Finally, I insist that is indefectible the ET be performed by a neonatologist with enough experience in the technique and possible complications. Only then, we will be able to achieve a safe treatment.

Acknowledgement: The author thank Dr. José M. Ceriani Cernadas, Editor of "Archivos Argentinos de Pediatría", for his selfless help and his thoughtful review of this manuscript.

Horacio S. Falciglia, M.D.

Neonatologist, Children's Hospital of Cincinnati, Cincinnati, Ohio. USA.

Profesor Emeritus of Pediatrics, School of Medicine, University of Cincinnati, Cincinnati, Ohio. National Honorary Member, Argentine Pediatric Society International Editorial Committee Member, Archivos Argentinos de Pediatría


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3. Falciglia HS, Greenwood CS. Double volume exchange transfusion: a review of the "Ins and Outs". Neoreviews 2013;14(10):e513-20.         [ Links ]

4. American Academy of Pediatrics Subcommittee on Hyperbilirubinemia. Management of hyperbilirubinemia in the newborn infant 35 or more weeks of gestation. Pediatrics 2004;114(1):297-316.         [ Links ]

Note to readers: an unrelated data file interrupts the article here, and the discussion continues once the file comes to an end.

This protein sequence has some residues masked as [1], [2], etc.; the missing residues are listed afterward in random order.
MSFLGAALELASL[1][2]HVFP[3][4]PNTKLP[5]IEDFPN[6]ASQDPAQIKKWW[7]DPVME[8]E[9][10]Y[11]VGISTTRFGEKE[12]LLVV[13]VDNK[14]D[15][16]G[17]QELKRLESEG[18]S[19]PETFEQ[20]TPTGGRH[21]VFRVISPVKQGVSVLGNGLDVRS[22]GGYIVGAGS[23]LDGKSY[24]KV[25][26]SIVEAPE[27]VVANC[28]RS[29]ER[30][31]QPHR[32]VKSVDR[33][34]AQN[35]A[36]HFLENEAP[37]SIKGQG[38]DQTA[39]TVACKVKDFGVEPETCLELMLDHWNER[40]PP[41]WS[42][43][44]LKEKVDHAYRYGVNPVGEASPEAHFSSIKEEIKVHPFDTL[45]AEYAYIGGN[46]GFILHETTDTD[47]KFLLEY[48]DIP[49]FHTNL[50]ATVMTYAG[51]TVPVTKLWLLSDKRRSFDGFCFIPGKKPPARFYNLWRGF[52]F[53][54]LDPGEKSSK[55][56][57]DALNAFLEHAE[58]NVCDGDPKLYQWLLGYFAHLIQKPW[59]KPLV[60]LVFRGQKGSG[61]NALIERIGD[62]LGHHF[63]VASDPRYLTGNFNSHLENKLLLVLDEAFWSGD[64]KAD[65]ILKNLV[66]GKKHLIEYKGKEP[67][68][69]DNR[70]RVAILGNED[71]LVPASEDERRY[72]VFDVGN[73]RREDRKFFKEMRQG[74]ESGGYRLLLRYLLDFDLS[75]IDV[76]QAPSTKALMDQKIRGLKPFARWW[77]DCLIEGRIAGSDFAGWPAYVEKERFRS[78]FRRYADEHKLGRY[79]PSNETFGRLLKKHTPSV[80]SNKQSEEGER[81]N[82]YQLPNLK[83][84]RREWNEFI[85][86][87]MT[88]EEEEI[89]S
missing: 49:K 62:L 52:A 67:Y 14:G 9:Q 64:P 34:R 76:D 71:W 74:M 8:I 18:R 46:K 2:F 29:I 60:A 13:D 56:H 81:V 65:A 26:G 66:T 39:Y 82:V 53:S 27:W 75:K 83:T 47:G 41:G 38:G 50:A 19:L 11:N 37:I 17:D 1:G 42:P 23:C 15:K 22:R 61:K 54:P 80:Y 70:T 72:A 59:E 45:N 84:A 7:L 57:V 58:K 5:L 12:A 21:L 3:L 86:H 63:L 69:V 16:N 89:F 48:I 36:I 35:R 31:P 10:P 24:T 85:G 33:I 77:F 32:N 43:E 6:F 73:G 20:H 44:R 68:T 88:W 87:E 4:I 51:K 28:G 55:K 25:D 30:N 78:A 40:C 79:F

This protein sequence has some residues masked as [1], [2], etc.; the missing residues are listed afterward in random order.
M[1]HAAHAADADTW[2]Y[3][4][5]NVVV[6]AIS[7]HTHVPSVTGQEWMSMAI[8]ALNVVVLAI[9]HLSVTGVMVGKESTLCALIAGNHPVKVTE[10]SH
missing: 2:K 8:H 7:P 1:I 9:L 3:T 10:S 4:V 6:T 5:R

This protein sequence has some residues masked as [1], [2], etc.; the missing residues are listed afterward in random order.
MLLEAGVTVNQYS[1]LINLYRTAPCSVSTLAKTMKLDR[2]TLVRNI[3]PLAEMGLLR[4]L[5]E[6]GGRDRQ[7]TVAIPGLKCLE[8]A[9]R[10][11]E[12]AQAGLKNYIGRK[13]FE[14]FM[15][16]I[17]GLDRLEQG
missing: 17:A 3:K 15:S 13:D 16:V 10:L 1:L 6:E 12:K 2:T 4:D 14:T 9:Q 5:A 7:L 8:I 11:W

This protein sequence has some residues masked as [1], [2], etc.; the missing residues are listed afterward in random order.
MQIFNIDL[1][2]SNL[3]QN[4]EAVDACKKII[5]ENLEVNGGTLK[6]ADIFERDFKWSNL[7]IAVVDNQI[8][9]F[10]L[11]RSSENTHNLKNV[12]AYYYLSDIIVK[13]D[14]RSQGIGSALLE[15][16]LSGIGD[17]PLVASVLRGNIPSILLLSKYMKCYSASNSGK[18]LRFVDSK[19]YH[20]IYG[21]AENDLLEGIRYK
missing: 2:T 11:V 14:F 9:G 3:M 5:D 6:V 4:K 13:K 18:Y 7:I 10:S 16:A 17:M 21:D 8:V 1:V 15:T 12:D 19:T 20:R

5. Demirel G, Akar M, Celik IH, Erdeve O, et al. Single versus multiple dose intravenous immunoglobulin in combination with LED phototherapy in the treatment of ABO hemolytic disease in neonates. Int J Hematol 2011;93(6):700-3.         [ Links ]

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7. Falciglia HS. Exanguinotransfusión en el recién nacido. [Curso virtual]. Programa de Actualización en Neonatología PRONEO. Séptimo Ciclo, Modulo 3. Editorial Panamericana; 2007.Págs.113-40.

8. Moeckel D, Cresalia N, Vachharajani A. Umbilical vein catheterization. Neoreviews 2013;14(8):e416-8.         [ Links ]

9. Moeckel D, Julian S, Vachharajani AJ. Double volume exchange transfusion. Neoreviews 2013;14(10):e536-8.         [ Links ]